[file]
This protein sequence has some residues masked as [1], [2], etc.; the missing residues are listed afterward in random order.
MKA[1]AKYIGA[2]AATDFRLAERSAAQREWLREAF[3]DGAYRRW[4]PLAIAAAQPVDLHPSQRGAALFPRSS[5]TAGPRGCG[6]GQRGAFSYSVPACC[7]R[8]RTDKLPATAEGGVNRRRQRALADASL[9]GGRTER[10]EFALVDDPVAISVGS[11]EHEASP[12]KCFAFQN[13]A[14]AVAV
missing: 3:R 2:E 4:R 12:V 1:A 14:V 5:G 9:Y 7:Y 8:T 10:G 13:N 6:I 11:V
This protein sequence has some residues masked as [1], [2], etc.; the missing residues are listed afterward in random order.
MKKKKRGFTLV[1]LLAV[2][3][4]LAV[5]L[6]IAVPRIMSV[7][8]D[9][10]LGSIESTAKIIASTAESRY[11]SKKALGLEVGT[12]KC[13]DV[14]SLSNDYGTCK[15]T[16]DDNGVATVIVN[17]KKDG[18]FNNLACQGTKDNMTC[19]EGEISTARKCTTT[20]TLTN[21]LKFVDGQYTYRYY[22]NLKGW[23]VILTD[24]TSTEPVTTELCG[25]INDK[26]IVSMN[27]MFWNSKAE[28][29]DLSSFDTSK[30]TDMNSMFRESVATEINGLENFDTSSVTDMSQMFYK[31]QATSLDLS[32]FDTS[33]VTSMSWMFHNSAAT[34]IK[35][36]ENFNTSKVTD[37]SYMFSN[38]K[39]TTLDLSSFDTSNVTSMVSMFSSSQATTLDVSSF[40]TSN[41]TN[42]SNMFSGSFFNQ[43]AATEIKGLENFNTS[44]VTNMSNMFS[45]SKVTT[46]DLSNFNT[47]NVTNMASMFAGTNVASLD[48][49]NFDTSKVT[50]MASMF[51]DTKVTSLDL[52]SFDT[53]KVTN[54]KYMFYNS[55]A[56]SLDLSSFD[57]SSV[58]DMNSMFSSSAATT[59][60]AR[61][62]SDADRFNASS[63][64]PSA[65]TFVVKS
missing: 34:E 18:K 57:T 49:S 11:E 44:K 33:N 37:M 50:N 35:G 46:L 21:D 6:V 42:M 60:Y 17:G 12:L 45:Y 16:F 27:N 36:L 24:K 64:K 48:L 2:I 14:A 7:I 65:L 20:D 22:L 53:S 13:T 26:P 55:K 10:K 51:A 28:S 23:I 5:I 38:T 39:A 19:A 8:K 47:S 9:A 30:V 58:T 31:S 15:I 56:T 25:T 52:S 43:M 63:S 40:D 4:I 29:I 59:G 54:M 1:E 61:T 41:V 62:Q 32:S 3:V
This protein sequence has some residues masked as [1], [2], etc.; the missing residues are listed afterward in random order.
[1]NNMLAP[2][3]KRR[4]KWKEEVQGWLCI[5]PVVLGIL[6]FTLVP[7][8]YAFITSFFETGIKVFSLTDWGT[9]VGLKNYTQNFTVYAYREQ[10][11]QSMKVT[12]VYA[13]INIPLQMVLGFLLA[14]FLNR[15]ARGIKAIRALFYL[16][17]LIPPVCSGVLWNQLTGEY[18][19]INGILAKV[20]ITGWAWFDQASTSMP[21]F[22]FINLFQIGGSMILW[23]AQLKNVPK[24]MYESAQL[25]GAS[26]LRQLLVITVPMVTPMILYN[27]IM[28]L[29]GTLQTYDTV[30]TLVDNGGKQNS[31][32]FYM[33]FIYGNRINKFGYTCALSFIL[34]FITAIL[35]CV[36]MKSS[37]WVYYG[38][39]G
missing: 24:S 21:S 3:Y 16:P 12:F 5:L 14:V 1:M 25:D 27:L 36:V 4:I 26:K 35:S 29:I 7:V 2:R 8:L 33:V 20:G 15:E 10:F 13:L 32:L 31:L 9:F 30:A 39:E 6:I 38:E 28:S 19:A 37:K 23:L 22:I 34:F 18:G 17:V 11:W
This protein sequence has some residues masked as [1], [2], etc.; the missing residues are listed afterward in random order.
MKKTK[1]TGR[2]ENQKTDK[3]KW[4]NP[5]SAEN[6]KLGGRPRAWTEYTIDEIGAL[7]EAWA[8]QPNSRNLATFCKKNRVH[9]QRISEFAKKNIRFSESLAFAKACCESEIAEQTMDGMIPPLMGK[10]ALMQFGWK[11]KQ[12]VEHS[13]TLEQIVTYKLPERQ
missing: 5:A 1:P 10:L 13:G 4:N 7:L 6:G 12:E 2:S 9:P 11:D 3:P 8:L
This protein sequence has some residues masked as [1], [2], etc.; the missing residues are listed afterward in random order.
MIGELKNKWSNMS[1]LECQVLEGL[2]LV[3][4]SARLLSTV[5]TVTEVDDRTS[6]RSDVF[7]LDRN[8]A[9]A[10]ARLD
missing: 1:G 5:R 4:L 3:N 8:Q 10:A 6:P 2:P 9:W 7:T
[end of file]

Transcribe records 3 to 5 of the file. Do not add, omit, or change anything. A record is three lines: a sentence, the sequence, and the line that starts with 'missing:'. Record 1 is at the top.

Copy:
This protein sequence has some residues masked as [1], [2], etc.; the missing residues are listed afterward in random order.
[1]NNMLAP[2][3]KRR[4]KWKEEVQGWLCI[5]PVVLGIL[6]FTLVP[7][8]YAFITSFFETGIKVFSLTDWGT[9]VGLKNYTQNFTVYAYREQ[10][11]QSMKVT[12]VYA[13]INIPLQMVLGFLLA[14]FLNR[15]ARGIKAIRALFYL[16][17]LIPPVCSGVLWNQLTGEY[18][19]INGILAKV[20]ITGWAWFDQASTSMP[21]F[22]FINLFQIGGSMILW[23]AQLKNVPK[24]MYESAQL[25]GAS[26]LRQLLVITVPMVTPMILYN[27]IM[28]L[29]GTLQTYDTV[30]TLVDNGGKQNS[31][32]FYM[33]FIYGNRINKFGYTCALSFIL[34]FITAIL[35]CV[36]MKSS[37]WVYYG[38][39]G
missing: 24:S 21:S 3:Y 16:P 12:F 5:L 14:V 1:M 25:D 27:L 36:V 4:I 26:K 35:S 29:I 7:V 2:R 8:L 33:V 20:G 15:E 10:F 13:L 32:L 31:L 9:F 30:A 39:E 6:I 38:E 28:S 19:A 37:K 23:L 22:I 34:F 18:G 17:V 11:W
This protein sequence has some residues masked as [1], [2], etc.; the missing residues are listed afterward in random order.
MKKTK[1]TGR[2]ENQKTDK[3]KW[4]NP[5]SAEN[6]KLGGRPRAWTEYTIDEIGAL[7]EAWA[8]QPNSRNLATFCKKNRVH[9]QRISEFAKKNIRFSESLAFAKACCESEIAEQTMDGMIPPLMGK[10]ALMQFGWK[11]KQ[12]VEHS[13]TLEQIVTYKLPERQ
missing: 5:A 1:P 10:L 13:G 4:N 7:L 6:G 12:E 2:S 9:P 11:D 3:P 8:L
This protein sequence has some residues masked as [1], [2], etc.; the missing residues are listed afterward in random order.
MIGELKNKWSNMS[1]LECQVLEGL[2]LV[3][4]SARLLSTV[5]TVTEVDDRTS[6]RSDVF[7]LDRN[8]A[9]A[10]ARLD
missing: 1:G 5:R 4:L 3:N 8:Q 10:A 6:P 2:P 9:W 7:T